And when a church tries to claim that faith will take away all pain that’s when it becomes irrelevant for me. Because I know otherwise. I’ve experienced otherwise. It took years of physical pain & suffering to really drive this home for me but I get it now…at least a little bit. I know that talking about pain and weakness is uncomfortable. I know it can hurt to see others in pain. But my prayer is that as a Church we can get past that. Because if we don’t I think there’s a lot of hurting people in the world that are going to see church as irrelevant for their lives.

What, if anything, makes church irrelevant for you?

Photo Credit: Sarah Jensen

The Twenty – #9: The Best Style of Leadership I Know

“Yes, we need emerging leaders, but we also need emerged leaders who will work alongside them.”
The Art of Curating Worship pg. 51

A “good” leader. That seems like such a relative term these days. Even the term leader is tossed around haphazardly most of the time. Everyone seems to have their own variation on a definition which, most of the time, has been tailored to fit their own personal needs.

But when I strip away the world’s definition of a leader…even the church’s definition of a leader…I’m left with Scripture’s definition of a leader.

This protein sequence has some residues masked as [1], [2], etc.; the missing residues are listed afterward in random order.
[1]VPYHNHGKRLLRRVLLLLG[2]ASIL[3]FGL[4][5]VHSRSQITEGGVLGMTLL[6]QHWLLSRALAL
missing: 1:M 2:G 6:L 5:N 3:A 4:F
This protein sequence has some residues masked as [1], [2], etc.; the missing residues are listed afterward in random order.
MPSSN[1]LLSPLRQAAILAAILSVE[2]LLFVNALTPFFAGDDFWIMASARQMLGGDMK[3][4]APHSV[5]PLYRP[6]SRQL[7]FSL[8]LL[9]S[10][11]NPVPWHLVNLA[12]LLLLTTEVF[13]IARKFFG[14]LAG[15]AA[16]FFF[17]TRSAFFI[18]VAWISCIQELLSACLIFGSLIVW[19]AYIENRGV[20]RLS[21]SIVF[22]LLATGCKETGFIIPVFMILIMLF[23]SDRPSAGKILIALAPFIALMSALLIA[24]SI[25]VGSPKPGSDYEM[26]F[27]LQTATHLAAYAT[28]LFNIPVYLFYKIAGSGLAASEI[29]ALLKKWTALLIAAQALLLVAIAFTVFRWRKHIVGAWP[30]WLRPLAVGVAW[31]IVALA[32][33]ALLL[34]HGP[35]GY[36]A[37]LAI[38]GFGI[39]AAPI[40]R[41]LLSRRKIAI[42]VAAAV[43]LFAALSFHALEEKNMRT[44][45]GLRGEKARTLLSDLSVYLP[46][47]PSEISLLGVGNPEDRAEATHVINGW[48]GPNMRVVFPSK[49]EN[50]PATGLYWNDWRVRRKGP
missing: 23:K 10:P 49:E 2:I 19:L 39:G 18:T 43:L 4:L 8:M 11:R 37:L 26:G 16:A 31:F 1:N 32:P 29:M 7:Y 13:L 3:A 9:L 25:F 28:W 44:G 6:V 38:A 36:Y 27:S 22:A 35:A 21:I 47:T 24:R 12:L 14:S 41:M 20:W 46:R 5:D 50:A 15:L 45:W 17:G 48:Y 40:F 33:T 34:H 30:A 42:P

And I think that is a leader who humbles himself. Before God and those he’s* leading.
One who is eager to train and equip others.
Who is willing to admit they don’t have all of the answers but is walking in obedience anyway.
One who holds decisions with open hands.
One who encourages and empowers.
One who hasn’t made himself a leader but whom others have called leader.
One who has been given authority, not one who is a self-proclaimed expert.
One who at the end of the day is always willing to surrender to the whispers of the Spirit because he recognizes that he is just a steward, that he doesn’t own any of what he’s been entrusted with.

I like the quote above because an emerged leader who will work alongside emerging leaders exemplifies a humble leader. He is encouraging and empowering. He has been called leader and given authority. He is humbly walking in obedience while training and equipping others. I’m not sure what “style” label I would put on that type of leadership…but maybe that’s part of the point.